Contemporary correspondences and travelers' records have revealed that local consumers along the Senegal River, and in the Sahara Desert, preferred Indian textiles in terms of quality, particularly their color and smell, which European textiles could not match. Guinées also had use-value among these consumers—wrapping bodies loosely with guinées and the dark-blue color of the textiles suited the life in the savanna, Sahel, and desert, where the population was exposed to relentless sunshine and desert wind. Meanwhile, in the local African context, wearing dyed textiles had a social significance; it was a sign of luxury. On the other hand, natural environment and local industry also need to be taken into account in order to explain what conditioned the inflow of guinées to serve as a currency in the gum trade along the Senegal River. Droughts that hit the region displaced the domestic cloth industry from there before guinées were imported in abundance. This created conditions that favored the importation of textiles from overseas, as factor endowments limited the capacity for local producers to meet demand.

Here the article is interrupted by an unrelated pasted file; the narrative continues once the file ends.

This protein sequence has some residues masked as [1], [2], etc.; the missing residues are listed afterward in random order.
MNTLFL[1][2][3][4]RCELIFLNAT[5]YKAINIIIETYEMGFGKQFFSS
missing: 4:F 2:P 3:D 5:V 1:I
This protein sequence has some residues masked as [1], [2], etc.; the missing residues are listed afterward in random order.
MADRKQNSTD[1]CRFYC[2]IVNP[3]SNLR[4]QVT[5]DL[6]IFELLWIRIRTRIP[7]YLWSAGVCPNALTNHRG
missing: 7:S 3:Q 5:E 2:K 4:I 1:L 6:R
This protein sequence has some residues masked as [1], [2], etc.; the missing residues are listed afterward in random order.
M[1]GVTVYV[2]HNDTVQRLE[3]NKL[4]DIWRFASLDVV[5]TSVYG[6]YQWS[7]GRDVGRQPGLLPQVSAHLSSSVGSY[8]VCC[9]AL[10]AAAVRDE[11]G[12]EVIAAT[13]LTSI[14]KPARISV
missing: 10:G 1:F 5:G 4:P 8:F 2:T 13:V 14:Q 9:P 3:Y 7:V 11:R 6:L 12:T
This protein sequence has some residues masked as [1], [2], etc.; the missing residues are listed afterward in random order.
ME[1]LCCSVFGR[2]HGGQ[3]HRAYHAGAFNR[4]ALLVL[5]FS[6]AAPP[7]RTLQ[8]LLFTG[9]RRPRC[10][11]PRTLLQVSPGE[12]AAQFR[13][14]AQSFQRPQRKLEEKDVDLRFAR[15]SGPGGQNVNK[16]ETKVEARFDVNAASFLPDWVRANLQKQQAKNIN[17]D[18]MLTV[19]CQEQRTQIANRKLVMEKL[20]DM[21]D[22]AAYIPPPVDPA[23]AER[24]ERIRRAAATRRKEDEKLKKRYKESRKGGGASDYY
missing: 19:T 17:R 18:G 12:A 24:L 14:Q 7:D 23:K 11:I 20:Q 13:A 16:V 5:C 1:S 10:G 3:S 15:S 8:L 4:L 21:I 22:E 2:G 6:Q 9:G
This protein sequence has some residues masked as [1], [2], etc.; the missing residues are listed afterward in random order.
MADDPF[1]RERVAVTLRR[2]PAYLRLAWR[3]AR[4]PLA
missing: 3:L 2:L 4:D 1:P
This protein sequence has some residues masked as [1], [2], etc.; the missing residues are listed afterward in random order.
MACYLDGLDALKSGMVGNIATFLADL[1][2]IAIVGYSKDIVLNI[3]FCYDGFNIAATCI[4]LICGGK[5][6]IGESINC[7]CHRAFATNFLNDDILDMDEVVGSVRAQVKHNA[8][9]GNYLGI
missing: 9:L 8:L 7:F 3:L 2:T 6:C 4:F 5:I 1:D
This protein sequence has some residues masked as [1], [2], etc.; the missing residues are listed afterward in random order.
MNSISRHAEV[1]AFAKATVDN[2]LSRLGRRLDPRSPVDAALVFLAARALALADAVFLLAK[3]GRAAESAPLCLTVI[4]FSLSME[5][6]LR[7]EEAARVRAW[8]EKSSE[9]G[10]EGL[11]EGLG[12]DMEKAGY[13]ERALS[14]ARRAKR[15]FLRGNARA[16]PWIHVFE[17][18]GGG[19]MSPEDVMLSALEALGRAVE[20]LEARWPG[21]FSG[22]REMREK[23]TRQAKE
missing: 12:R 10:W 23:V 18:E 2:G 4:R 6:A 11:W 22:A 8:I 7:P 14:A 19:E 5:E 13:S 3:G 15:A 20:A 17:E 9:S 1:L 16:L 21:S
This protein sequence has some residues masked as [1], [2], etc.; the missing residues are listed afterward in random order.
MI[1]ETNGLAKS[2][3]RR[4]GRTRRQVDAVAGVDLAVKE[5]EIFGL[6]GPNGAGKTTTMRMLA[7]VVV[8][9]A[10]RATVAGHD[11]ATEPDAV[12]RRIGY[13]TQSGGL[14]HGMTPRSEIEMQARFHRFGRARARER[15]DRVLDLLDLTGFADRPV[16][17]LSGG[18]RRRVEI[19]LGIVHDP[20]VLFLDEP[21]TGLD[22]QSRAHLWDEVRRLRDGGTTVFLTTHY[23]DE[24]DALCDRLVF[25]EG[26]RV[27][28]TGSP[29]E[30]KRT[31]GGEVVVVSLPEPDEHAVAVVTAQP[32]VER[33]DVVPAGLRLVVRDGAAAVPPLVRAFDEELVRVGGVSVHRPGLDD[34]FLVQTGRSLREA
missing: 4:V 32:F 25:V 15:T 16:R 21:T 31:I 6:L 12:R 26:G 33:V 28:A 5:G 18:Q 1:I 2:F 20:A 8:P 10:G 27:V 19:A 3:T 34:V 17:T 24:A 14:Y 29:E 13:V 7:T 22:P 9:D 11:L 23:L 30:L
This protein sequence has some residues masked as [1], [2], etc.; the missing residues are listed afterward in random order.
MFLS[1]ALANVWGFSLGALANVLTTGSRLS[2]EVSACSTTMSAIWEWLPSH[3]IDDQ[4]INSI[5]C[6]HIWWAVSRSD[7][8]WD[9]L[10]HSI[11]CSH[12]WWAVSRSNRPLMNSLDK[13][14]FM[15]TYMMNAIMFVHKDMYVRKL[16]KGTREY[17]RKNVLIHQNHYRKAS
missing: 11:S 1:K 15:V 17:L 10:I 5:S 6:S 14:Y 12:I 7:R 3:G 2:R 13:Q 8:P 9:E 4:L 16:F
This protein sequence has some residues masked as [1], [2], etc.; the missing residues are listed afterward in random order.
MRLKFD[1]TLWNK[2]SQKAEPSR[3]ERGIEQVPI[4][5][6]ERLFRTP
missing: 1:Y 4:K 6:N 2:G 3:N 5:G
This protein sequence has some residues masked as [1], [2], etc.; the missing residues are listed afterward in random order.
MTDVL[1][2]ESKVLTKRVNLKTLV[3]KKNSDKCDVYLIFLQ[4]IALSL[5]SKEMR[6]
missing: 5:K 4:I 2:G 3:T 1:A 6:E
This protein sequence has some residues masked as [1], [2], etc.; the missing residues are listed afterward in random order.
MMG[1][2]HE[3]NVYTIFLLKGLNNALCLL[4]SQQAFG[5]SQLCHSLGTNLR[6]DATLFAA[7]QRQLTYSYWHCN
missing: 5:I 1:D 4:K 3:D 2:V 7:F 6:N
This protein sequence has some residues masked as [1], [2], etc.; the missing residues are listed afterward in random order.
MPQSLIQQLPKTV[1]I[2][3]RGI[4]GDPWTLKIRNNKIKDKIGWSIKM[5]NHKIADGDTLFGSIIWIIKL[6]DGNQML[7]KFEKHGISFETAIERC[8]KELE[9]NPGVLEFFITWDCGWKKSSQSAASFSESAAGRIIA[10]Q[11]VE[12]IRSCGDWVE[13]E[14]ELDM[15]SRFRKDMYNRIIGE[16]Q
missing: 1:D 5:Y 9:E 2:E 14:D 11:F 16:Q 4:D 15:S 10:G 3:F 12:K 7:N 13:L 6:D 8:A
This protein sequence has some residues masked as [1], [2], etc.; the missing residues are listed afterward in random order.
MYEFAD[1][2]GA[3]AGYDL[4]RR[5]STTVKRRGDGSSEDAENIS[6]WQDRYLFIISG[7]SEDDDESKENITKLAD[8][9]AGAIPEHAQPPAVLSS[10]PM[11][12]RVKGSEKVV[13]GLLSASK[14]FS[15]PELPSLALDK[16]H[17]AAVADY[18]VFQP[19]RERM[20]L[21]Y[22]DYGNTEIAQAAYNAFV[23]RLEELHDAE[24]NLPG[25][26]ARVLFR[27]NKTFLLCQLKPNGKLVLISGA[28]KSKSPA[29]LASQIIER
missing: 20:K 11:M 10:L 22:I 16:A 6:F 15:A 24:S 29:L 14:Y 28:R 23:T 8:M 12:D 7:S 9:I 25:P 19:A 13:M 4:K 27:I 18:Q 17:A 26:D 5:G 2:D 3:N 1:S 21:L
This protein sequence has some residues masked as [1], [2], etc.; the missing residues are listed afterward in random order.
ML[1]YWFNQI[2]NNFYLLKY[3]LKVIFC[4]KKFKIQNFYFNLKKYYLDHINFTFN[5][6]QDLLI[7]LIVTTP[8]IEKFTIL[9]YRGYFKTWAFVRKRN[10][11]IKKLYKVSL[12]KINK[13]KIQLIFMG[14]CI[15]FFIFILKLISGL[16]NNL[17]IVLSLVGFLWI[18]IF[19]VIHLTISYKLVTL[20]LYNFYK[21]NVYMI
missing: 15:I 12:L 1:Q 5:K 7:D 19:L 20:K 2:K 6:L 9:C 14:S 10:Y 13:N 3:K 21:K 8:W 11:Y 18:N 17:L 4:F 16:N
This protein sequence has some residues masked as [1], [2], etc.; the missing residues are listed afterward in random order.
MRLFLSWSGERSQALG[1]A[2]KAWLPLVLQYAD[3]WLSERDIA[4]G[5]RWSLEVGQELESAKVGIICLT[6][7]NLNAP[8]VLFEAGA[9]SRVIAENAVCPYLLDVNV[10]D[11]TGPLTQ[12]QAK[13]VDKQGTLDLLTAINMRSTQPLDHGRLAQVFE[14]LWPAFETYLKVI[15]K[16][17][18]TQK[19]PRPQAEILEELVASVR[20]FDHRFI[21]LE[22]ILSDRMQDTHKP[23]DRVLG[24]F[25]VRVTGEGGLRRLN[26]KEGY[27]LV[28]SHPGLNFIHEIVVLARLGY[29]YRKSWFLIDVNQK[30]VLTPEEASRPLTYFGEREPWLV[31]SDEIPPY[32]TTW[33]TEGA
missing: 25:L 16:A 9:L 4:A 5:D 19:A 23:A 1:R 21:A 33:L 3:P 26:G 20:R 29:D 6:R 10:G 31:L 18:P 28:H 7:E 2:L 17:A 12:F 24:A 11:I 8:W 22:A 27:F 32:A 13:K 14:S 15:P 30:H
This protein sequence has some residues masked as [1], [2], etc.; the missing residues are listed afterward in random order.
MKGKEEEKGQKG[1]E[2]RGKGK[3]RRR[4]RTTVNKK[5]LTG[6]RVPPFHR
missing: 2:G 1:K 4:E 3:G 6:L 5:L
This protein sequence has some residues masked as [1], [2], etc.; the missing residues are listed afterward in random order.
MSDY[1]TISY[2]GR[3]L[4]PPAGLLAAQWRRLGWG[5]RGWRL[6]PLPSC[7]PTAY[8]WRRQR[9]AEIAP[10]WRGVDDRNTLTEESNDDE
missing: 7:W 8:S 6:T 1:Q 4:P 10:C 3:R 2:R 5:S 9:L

This article, therefore, argues that increasing consumer demand for guinées in Senegal was shaped not simply by the specific taste that nomads such as Trarza had for the blue goods and by the resilient European demand for gum arabic that these nomads exclusively supplied. The demand for the high-quality Indian cloth continued also because of environmental changes that hit the lower Senegal River region and the subsequent declining of local textile production. It was conditioned more broadly by a combination of the French mercantilist policy, local geography around Saint Louis, and French and African commercial networks. The powerful consumer demand, combined with these factors, determined the patterns of trade between France and India and between France and Senegal, and thereby influenced not only the textile production in Pondicherry but also the development of textile industry in Western Europe. Consumers in a West African region shaped the trajectory of economic development outside Africa even after the end of the Atlantic slave trade. [End Page 46]